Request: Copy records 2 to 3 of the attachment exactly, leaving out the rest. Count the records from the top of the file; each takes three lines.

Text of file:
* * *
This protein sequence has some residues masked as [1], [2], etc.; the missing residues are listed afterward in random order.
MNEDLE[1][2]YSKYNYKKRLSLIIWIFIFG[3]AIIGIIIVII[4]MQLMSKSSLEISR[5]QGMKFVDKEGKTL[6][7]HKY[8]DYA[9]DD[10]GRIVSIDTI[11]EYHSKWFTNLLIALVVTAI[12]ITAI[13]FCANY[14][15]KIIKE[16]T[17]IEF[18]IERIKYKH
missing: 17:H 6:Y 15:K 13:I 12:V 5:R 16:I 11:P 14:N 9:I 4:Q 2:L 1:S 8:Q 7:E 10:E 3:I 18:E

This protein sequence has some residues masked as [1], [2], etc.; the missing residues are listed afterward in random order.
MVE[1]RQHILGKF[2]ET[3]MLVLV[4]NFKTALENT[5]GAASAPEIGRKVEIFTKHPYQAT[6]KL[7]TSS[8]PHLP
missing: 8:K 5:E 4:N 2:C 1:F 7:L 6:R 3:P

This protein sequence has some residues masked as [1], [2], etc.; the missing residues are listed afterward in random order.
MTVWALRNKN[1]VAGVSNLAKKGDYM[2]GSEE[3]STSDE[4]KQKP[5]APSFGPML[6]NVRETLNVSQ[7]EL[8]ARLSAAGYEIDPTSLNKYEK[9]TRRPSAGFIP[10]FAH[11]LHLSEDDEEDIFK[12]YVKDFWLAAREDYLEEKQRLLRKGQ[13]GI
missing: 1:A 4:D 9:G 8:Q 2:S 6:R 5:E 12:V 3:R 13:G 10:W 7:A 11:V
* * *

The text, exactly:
This protein sequence has some residues masked as [1], [2], etc.; the missing residues are listed afterward in random order.
MVE[1]RQHILGKF[2]ET[3]MLVLV[4]NFKTALENT[5]GAASAPEIGRKVEIFTKHPYQAT[6]KL[7]TSS[8]PHLP
missing: 8:K 5:E 4:N 2:C 1:F 7:L 6:R 3:P

This protein sequence has some residues masked as [1], [2], etc.; the missing residues are listed afterward in random order.
MTVWALRNKN[1]VAGVSNLAKKGDYM[2]GSEE[3]STSDE[4]KQKP[5]APSFGPML[6]NVRETLNVSQ[7]EL[8]ARLSAAGYEIDPTSLNKYEK[9]TRRPSAGFIP[10]FAH[11]LHLSEDDEEDIFK[12]YVKDFWLAAREDYLEEKQRLLRKGQ[13]GI
missing: 1:A 4:D 9:G 8:Q 2:S 6:R 5:E 12:V 3:R 13:G 10:W 7:A 11:V